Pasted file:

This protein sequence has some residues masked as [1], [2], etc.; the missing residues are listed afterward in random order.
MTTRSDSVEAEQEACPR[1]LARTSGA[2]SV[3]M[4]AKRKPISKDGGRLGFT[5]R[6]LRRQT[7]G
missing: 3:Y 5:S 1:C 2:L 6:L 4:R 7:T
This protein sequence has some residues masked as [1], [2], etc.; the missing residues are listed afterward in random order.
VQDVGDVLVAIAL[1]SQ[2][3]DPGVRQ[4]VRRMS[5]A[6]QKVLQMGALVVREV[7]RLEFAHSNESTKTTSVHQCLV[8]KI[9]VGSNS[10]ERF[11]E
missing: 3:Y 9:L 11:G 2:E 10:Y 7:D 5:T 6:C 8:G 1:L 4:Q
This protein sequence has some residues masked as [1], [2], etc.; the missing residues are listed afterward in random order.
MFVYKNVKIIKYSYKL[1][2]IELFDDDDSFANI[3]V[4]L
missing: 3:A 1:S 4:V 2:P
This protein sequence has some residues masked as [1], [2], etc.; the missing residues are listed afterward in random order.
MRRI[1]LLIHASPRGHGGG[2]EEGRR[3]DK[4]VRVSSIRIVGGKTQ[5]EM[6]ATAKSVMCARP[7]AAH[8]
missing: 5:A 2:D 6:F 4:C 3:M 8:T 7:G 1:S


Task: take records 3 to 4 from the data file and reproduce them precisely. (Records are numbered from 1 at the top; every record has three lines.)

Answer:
This protein sequence has some residues masked as [1], [2], etc.; the missing residues are listed afterward in random order.
MFVYKNVKIIKYSYKL[1][2]IELFDDDDSFANI[3]V[4]L
missing: 3:A 1:S 4:V 2:P
This protein sequence has some residues masked as [1], [2], etc.; the missing residues are listed afterward in random order.
MRRI[1]LLIHASPRGHGGG[2]EEGRR[3]DK[4]VRVSSIRIVGGKTQ[5]EM[6]ATAKSVMCARP[7]AAH[8]
missing: 5:A 2:D 6:F 4:C 3:M 8:T 7:G 1:S